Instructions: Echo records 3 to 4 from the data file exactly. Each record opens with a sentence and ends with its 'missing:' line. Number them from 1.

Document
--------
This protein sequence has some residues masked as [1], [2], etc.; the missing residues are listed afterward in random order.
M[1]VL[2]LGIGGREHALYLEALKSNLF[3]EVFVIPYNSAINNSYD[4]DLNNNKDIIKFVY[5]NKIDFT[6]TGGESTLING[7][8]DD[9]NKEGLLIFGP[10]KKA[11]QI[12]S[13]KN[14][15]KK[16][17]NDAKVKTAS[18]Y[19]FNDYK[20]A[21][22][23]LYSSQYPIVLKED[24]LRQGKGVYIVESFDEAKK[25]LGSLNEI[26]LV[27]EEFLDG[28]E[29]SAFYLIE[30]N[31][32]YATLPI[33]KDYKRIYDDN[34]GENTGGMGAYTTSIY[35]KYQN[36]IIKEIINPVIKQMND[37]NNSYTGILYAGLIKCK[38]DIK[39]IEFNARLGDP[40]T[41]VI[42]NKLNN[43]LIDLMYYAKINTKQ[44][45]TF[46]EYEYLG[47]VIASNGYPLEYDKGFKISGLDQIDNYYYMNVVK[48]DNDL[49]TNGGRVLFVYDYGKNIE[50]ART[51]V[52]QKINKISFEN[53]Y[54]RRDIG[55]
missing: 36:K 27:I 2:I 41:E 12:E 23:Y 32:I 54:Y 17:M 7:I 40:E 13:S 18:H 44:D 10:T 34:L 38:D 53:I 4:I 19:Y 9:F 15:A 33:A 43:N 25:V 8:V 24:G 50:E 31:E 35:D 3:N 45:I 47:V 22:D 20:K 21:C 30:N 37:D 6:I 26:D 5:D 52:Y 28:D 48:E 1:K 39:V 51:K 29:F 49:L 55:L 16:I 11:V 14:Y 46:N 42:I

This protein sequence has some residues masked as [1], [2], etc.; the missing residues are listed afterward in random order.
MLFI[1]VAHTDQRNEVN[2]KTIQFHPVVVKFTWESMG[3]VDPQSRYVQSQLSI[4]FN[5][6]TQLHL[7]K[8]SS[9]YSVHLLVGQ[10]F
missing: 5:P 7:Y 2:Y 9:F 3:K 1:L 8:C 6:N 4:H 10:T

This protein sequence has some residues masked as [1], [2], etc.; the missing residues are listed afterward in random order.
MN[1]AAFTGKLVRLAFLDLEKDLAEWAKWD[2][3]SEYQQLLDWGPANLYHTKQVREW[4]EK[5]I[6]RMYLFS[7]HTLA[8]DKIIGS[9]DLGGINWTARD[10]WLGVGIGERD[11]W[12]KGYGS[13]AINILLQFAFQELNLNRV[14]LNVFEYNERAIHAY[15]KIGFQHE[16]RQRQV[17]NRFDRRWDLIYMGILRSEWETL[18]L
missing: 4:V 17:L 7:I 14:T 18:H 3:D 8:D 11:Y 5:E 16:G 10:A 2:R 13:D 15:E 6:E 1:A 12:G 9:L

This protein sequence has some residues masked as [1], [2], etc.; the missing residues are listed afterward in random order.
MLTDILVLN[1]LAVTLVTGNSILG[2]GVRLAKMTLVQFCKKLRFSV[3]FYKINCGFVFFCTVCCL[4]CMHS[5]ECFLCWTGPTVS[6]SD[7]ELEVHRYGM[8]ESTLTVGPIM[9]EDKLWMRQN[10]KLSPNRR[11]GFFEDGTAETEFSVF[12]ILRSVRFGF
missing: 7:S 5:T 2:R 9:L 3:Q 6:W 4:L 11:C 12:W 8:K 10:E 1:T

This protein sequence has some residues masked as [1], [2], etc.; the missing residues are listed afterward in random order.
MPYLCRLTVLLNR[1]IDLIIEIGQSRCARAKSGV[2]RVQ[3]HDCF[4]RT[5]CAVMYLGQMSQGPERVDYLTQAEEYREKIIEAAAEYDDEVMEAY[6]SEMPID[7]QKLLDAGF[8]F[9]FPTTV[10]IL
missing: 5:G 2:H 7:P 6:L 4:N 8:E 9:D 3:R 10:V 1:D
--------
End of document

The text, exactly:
This protein sequence has some residues masked as [1], [2], etc.; the missing residues are listed afterward in random order.
MN[1]AAFTGKLVRLAFLDLEKDLAEWAKWD[2][3]SEYQQLLDWGPANLYHTKQVREW[4]EK[5]I[6]RMYLFS[7]HTLA[8]DKIIGS[9]DLGGINWTARD[10]WLGVGIGERD[11]W[12]KGYGS[13]AINILLQFAFQELNLNRV[14]LNVFEYNERAIHAY[15]KIGFQHE[16]RQRQV[17]NRFDRRWDLIYMGILRSEWETL[18]L
missing: 4:V 17:L 7:I 14:T 18:H 3:D 8:D 11:Y 5:E 16:G 10:A 2:R 13:D 15:E 6:E 1:A 12:G 9:L

This protein sequence has some residues masked as [1], [2], etc.; the missing residues are listed afterward in random order.
MLTDILVLN[1]LAVTLVTGNSILG[2]GVRLAKMTLVQFCKKLRFSV[3]FYKINCGFVFFCTVCCL[4]CMHS[5]ECFLCWTGPTVS[6]SD[7]ELEVHRYGM[8]ESTLTVGPIM[9]EDKLWMRQN[10]KLSPNRR[11]GFFEDGTAETEFSVF[12]ILRSVRFGF
missing: 7:S 5:T 2:R 9:L 3:Q 6:W 4:L 11:C 12:W 8:K 10:E 1:T